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Decreased neuroinflammation correlates to higher vagus nerve activity fluctuations in near-term ovine fetuses: a case for the afferent cholinergic anti-inflammatory pathway?

Overview of attention for article published in Journal of Neuroinflammation, May 2016
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Title
Decreased neuroinflammation correlates to higher vagus nerve activity fluctuations in near-term ovine fetuses: a case for the afferent cholinergic anti-inflammatory pathway?
Published in
Journal of Neuroinflammation, May 2016
DOI 10.1186/s12974-016-0567-x
Pubmed ID
Authors

M. G. Frasch, M. Szynkaruk, A. P. Prout, K. Nygard, M. Cao, R. Veldhuizen, R. Hammond, B. S. Richardson

Abstract

Neuroinflammation in utero may contribute to brain injury resulting in life-long neurological disabilities. The pivotal role of the efferent cholinergic anti-inflammatory pathway (CAP) in controlling inflammation, e.g., by inhibiting the HMGB1 release, via the macrophages' α7 nicotinic acetylcholine receptor (α7nAChR) has been described in adults, but its importance in the fetus is unknown. Moreover, it is unknown whether CAP may also exert anti-inflammatory effects on the brain via the anatomically predominant afferent component of the vagus nerve. We measured microglial activation in the ovine fetal brain near term 24 h after the umbilical cord occlusions mimicking human labor versus controls (no occlusions) by quantifying HMGB1 nucleus-to-cytosol translocation in the Iba1+ and α7nAChR+ microglia. Based on multiple clinical studies in adults and our own work in fetal autonomic nervous system, we gauged the degree of CAP activity in vivo using heart rate variability measure RMSSD that reflects fluctuations in vagus nerve activity. RMSSD correlated to corresponding plasma IL-1β levels at R = 0.57 (p = 0.02, n = 17) and to white matter microglia cell counts at R = -0.89 (p = 0.03). The insult increased the HMGB1 translocation in α7nAChR+ microglia in a brain region-dependent manner (p < 0.001). In parallel, RMSSD at 1 h post insult correlated with cytosolic HMGB1 of thalamic microglia (R = -0.94, p = 0.005), and RMSSD at pH nadir correlated with microglial α7nAChR in the white matter (R = 0.83, p = 0.04). Overall, higher RMSSD values correlated with lower HMGB1 translocation and higher α7nAChR intensity per area in a brain region-specific manner. Afferent fetal CAP may translate increased vagal cholinergic signaling into suppression of cerebral inflammation in response to near-term hypoxic acidemia as might occur during labor. Our findings suggest a new control mechanism of fetal neuroinflammation via the vagus nerve, providing novel possibilities for its non-invasive monitoring in utero and for targeted treatment.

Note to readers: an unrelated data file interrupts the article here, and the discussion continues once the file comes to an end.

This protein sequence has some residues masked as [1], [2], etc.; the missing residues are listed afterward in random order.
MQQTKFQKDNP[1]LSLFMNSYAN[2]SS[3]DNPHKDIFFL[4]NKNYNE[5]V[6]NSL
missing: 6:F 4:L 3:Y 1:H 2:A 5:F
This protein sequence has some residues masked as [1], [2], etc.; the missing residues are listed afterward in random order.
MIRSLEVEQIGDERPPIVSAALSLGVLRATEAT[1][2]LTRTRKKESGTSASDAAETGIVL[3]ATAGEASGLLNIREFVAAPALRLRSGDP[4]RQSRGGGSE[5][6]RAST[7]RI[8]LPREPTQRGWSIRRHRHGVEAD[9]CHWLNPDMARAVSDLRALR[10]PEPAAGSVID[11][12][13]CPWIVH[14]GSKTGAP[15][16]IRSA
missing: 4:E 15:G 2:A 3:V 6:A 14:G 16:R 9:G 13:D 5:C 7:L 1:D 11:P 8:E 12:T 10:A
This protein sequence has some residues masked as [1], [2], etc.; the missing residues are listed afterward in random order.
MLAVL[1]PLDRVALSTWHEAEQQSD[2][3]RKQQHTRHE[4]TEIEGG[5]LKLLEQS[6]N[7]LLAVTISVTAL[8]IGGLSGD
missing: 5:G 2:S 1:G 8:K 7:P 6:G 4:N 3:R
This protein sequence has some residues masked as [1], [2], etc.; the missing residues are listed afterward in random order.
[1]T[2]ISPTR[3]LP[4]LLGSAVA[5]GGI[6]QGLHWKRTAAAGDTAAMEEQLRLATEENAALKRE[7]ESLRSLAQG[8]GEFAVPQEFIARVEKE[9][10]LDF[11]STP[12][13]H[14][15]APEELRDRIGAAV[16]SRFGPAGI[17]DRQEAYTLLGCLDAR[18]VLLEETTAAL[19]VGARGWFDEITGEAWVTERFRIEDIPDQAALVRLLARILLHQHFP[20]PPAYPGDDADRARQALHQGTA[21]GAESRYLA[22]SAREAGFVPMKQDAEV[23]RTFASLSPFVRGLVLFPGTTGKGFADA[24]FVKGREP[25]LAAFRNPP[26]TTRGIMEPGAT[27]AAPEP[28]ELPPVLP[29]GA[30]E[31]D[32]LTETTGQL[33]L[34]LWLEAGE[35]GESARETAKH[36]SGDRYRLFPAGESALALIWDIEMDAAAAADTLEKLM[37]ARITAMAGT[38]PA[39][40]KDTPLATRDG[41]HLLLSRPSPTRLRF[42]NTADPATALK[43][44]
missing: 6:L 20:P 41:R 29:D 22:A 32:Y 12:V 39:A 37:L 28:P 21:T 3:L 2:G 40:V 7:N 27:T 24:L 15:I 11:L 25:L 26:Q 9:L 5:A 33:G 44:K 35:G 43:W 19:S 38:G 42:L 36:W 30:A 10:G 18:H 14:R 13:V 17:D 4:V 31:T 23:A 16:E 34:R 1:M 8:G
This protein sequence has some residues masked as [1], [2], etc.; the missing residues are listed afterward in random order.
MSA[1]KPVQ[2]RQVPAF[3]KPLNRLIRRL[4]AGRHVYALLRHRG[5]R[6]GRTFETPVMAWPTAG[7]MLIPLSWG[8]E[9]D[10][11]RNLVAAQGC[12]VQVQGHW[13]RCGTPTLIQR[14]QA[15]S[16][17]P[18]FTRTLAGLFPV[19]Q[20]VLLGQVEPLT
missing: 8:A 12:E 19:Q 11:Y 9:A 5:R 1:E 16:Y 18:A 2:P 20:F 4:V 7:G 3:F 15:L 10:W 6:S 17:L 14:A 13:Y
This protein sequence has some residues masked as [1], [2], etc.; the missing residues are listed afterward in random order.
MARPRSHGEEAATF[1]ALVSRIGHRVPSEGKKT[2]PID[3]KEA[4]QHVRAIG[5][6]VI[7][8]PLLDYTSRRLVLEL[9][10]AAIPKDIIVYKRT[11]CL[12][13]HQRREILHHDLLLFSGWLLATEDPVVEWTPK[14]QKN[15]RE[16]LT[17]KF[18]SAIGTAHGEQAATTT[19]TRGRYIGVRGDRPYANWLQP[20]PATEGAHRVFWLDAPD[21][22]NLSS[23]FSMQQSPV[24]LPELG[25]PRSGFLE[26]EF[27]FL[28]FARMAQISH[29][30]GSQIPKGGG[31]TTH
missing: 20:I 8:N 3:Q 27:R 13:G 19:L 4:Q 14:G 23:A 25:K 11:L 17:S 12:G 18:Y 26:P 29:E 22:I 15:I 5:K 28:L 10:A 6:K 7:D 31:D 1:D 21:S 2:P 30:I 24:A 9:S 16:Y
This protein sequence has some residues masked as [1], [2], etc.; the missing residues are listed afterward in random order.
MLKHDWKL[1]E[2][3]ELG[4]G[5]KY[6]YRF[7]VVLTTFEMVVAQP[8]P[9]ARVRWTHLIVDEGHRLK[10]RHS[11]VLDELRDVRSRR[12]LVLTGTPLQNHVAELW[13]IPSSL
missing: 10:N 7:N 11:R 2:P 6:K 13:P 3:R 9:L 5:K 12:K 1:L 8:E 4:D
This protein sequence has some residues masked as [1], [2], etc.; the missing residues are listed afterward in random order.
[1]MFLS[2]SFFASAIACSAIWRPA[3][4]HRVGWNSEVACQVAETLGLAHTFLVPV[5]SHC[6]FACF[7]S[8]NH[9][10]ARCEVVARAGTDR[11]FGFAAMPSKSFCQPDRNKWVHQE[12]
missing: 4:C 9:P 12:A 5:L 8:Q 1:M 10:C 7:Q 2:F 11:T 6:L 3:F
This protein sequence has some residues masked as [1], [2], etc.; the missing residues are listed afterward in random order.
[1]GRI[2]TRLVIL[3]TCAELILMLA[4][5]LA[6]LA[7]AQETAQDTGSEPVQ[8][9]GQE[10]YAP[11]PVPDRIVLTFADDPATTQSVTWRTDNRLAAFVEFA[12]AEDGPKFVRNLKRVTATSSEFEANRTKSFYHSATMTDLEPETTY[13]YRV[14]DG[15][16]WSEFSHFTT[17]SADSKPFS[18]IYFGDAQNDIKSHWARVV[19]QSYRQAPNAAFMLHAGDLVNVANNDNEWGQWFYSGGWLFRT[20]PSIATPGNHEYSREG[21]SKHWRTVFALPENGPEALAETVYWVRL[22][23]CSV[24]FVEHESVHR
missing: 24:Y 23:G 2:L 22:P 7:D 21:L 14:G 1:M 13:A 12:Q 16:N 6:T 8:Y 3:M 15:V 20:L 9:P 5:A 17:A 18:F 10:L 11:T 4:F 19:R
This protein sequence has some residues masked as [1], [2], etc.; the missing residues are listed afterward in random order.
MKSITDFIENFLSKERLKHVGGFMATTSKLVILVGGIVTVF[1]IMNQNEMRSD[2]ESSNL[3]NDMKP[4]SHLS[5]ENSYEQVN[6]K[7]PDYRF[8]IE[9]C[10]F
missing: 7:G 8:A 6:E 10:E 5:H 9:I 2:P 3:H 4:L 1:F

Twitter Demographics

The data shown below were collected from the profiles of 2 tweeters who shared this research output. Click here to find out more about how the information was compiled.

Mendeley readers

The data shown below were compiled from readership statistics for 36 Mendeley readers of this research output. Click here to see the associated Mendeley record.

Geographical breakdown

Country Count As %
Unknown 36 100%

Demographic breakdown

Readers by professional status Count As %
Student > Ph. D. Student 8 22%
Student > Master 7 19%
Student > Doctoral Student 3 8%
Student > Bachelor 2 6%
Other 2 6%
Other 5 14%
Unknown 9 25%
Readers by discipline Count As %
Medicine and Dentistry 9 25%
Neuroscience 7 19%
Veterinary Science and Veterinary Medicine 2 6%
Psychology 2 6%
Engineering 2 6%
Other 5 14%
Unknown 9 25%

Attention Score in Context

This research output has an Altmetric Attention Score of 1. This is our high-level measure of the quality and quantity of online attention that it has received. This Attention Score, as well as the ranking and number of research outputs shown below, was calculated when the research output was last mentioned on 12 December 2016.
All research outputs
#8,754,388
of 11,373,241 outputs
Outputs from Journal of Neuroinflammation
#857
of 1,281 outputs
Outputs of similar age
#178,053
of 277,177 outputs
Outputs of similar age from Journal of Neuroinflammation
#50
of 67 outputs
Altmetric has tracked 11,373,241 research outputs across all sources so far. This one is in the 19th percentile – i.e., 19% of other outputs scored the same or lower than it.
So far Altmetric has tracked 1,281 research outputs from this source. They receive a mean Attention Score of 4.9. This one is in the 27th percentile – i.e., 27% of its peers scored the same or lower than it.
Older research outputs will score higher simply because they've had more time to accumulate mentions. To account for age we can compare this Altmetric Attention Score to the 277,177 tracked outputs that were published within six weeks on either side of this one in any source. This one is in the 30th percentile – i.e., 30% of its contemporaries scored the same or lower than it.
We're also able to compare this research output to 67 others from the same source and published within six weeks on either side of this one. This one is in the 22nd percentile – i.e., 22% of its contemporaries scored the same or lower than it.